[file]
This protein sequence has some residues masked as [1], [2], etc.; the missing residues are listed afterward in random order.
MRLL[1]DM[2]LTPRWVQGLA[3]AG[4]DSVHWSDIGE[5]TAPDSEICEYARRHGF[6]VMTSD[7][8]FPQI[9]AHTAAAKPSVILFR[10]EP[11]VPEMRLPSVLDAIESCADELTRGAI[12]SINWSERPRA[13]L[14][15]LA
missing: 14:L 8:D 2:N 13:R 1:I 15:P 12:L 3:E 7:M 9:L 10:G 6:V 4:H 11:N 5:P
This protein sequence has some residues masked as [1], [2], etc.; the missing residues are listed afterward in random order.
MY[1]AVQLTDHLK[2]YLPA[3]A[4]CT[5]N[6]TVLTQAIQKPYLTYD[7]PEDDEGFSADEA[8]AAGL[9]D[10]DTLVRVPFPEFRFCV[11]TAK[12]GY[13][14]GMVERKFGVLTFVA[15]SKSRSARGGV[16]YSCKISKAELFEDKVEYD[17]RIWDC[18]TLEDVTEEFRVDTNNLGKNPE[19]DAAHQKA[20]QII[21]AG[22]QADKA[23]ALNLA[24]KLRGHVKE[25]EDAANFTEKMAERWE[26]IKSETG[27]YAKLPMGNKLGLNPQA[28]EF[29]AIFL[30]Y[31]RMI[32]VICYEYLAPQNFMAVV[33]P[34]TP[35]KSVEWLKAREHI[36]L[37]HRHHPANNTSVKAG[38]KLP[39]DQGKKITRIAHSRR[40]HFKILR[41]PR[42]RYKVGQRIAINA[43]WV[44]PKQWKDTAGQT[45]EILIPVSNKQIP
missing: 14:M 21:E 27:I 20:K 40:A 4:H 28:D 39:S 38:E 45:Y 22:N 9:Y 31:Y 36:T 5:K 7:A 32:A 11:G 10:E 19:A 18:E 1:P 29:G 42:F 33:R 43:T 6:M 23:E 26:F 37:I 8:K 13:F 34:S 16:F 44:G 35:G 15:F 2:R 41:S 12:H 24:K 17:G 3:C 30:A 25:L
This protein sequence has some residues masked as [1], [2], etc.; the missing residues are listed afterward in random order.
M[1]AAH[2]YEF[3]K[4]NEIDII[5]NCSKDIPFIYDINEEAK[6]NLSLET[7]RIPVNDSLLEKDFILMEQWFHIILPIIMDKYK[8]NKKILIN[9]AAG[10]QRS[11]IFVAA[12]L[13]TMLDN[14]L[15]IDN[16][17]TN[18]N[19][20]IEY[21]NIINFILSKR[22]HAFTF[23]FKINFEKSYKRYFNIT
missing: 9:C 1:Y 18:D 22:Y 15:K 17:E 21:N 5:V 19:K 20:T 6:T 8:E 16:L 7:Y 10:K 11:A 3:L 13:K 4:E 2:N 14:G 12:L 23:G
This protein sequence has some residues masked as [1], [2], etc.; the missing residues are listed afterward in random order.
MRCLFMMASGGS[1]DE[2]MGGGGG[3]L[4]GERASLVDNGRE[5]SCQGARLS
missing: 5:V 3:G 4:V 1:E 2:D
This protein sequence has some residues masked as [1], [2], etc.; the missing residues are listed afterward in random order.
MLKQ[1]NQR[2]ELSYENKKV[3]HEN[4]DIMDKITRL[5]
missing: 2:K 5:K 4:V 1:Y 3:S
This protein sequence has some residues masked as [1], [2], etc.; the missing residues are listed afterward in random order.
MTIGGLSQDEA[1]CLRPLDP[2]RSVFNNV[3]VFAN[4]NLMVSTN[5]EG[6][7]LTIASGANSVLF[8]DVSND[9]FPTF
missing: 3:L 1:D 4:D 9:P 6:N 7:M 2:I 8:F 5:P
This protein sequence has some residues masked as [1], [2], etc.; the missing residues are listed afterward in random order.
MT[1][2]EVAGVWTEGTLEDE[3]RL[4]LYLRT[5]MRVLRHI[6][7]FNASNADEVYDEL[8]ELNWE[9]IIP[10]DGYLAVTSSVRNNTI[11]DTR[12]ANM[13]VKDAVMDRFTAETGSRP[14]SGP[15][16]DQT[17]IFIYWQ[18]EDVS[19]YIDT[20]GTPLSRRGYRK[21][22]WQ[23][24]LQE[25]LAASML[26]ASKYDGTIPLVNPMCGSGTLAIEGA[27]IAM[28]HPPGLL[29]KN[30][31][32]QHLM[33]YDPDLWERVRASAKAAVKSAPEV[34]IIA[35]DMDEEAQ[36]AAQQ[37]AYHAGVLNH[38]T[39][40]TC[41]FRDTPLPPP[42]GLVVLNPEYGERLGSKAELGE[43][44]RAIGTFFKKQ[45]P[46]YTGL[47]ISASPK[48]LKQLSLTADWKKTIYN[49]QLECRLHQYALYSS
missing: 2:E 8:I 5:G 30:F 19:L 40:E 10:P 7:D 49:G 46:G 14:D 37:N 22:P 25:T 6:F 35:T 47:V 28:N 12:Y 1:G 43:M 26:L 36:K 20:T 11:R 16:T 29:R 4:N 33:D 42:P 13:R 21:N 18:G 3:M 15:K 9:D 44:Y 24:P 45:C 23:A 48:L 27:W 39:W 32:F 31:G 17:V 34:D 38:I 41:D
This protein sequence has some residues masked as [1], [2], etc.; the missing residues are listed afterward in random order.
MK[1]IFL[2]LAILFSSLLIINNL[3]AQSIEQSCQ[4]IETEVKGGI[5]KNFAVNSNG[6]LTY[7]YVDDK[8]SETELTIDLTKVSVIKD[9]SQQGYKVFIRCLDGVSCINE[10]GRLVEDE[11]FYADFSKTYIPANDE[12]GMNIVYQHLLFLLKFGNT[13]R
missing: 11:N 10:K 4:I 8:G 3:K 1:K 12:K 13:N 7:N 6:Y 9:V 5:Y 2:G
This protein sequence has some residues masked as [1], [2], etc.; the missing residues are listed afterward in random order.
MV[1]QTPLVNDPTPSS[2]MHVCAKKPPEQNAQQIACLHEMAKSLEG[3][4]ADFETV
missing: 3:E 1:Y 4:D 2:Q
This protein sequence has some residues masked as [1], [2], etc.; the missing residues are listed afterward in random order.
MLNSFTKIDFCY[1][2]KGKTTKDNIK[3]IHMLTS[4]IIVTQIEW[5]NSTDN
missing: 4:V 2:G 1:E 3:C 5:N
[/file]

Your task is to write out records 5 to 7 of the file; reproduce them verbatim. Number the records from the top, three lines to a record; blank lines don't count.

This protein sequence has some residues masked as [1], [2], etc.; the missing residues are listed afterward in random order.
MLKQ[1]NQR[2]ELSYENKKV[3]HEN[4]DIMDKITRL[5]
missing: 2:K 5:K 4:V 1:Y 3:S
This protein sequence has some residues masked as [1], [2], etc.; the missing residues are listed afterward in random order.
MTIGGLSQDEA[1]CLRPLDP[2]RSVFNNV[3]VFAN[4]NLMVSTN[5]EG[6][7]LTIASGANSVLF[8]DVSND[9]FPTF
missing: 3:L 1:D 4:D 9:P 6:N 7:M 2:I 8:F 5:P
This protein sequence has some residues masked as [1], [2], etc.; the missing residues are listed afterward in random order.
MT[1][2]EVAGVWTEGTLEDE[3]RL[4]LYLRT[5]MRVLRHI[6][7]FNASNADEVYDEL[8]ELNWE[9]IIP[10]DGYLAVTSSVRNNTI[11]DTR[12]ANM[13]VKDAVMDRFTAETGSRP[14]SGP[15][16]DQT[17]IFIYWQ[18]EDVS[19]YIDT[20]GTPLSRRGYRK[21][22]WQ[23][24]LQE[25]LAASML[26]ASKYDGTIPLVNPMCGSGTLAIEGA[27]IAM[28]HPPGLL[29]KN[30][31][32]QHLM[33]YDPDLWERVRASAKAAVKSAPEV[34]IIA[35]DMDEEAQ[36]AAQQ[37]AYHAGVLNH[38]T[39][40]TC[41]FRDTPLPPP[42]GLVVLNPEYGERLGSKAELGE[43][44]RAIGTFFKKQ[45]P[46]YTGL[47]ISASPK[48]LKQLSLTADWKKTIYN[49]QLECRLHQYALYSS
missing: 2:E 8:I 5:G 30:F 19:L 40:E 10:P 7:D 49:G 46:G 14:D 37:N 22:P 25:T 6:F 35:T 47:V 28:N 12:Y 1:G 43:M 26:L 36:K 20:T 11:R 16:T 29:R 4:N 33:D 42:P 13:R 21:N 18:G 3:M 15:K 9:D 44:Y 24:P 45:C 23:A 48:L 27:W 39:W 32:F 31:G 17:V 34:D 38:I 41:D